Arron Afflalo
Khem Birch
Shelvin Mack
Jonathon Simmons
Marreese Speights

Trade Eligible January 15th

None  

Philadelphia 76ers

Amir Johnson
J.J. Redick
Phoenix Suns
Alan Williams

Trade Eligible January 15th

None  

Phoenix Suns

Alan Williams

Trade Eligible January 15th

None   

Portland Trail Blazers

None 

Trade Eligible January 15th

None  

Sacramento Kings

Vince Carter
George Hill
Zach Randolph 

Trade Eligible January 15th

None  

San Antonio Spurs

Pau Gasol
Rudy Gay
Manu Ginobili
Joffrey Lauvergne
Brandon Paul 

Trade Eligible January 15th

Patty Mills  

Toronto Raptors

Alfonzo McKinnie
C.J. Miles
  

Trade Eligible January 15th

Serge Ibaka
Kyle Lowry 

Utah Jazz

Jonas Jerebko
Royce O’Neale
Thabo Sefolosha
Ekpe Udoh 

Trade Eligible January 15th

Joe Ingles 

Washington Wizards

Jodie Meeks
Mike Scott 

Trade Eligible January 15th

Otto Porter (Veto Rights) 

Tracking all of these details is pretty tedious, which is what makes Basketball Insiders’ salary cap guru Eric Pincus so amazing. If you want to know more about each teams’ cap situation, make sure to check out the team links here for a detailed break down of every team’s cap position and restrictions.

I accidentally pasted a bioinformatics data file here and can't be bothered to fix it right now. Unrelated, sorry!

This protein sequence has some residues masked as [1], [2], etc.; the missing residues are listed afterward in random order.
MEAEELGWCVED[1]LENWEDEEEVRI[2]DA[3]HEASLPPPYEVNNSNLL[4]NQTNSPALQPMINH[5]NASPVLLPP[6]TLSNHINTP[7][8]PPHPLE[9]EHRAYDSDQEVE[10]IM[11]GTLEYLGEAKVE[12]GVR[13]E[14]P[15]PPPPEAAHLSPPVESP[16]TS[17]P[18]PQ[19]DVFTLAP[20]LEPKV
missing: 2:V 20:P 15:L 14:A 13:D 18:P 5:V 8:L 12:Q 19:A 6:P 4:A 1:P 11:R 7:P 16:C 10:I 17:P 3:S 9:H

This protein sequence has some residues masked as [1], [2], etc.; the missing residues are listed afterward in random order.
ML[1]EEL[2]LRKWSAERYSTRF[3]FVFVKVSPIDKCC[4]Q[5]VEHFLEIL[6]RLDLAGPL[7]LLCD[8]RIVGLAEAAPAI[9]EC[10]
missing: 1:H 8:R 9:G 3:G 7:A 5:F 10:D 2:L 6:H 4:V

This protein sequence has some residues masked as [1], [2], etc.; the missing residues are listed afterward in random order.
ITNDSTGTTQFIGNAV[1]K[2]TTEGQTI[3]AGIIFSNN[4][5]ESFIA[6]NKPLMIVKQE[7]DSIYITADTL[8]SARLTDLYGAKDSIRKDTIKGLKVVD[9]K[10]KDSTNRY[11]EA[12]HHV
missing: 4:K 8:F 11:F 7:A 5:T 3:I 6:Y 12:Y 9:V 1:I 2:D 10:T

More Twitter: Make sure you are following all of our guys on Twitter to ensure you are getting the very latest from our team: @stevekylerNBA, @MikeAScotto, @LangGreene, @EricPincus, @joelbrigham, @TommyBeer, @MokeHamilton , @jblancartenba, @Ben_Dowsett, @SpinDavies, @BuddyGrizzard, @JamesB_NBA, @DennisChambers_, and @Ben__Nadeau .

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NBA DAILY

NBA Daily: One Year Later, Yogi Ferrell Continues To Rise

One year after a turbulent start to his NBA career, Yogi Ferrell is still thriving with the Dallas Mavericks.

Ben Nadeau

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It was never going to be easy for Yogi Ferrell.

At just 6-foot-0, there were major concerns about Ferrell and his ability to effectively contribute at the professional level, so the 24-year-old was a near-lock to go undrafted despite his impressive haul of collegiate honors. In 2016, he did not hear his name called on draft night — but for a gamer like Ferrell, pushing on was always the only option.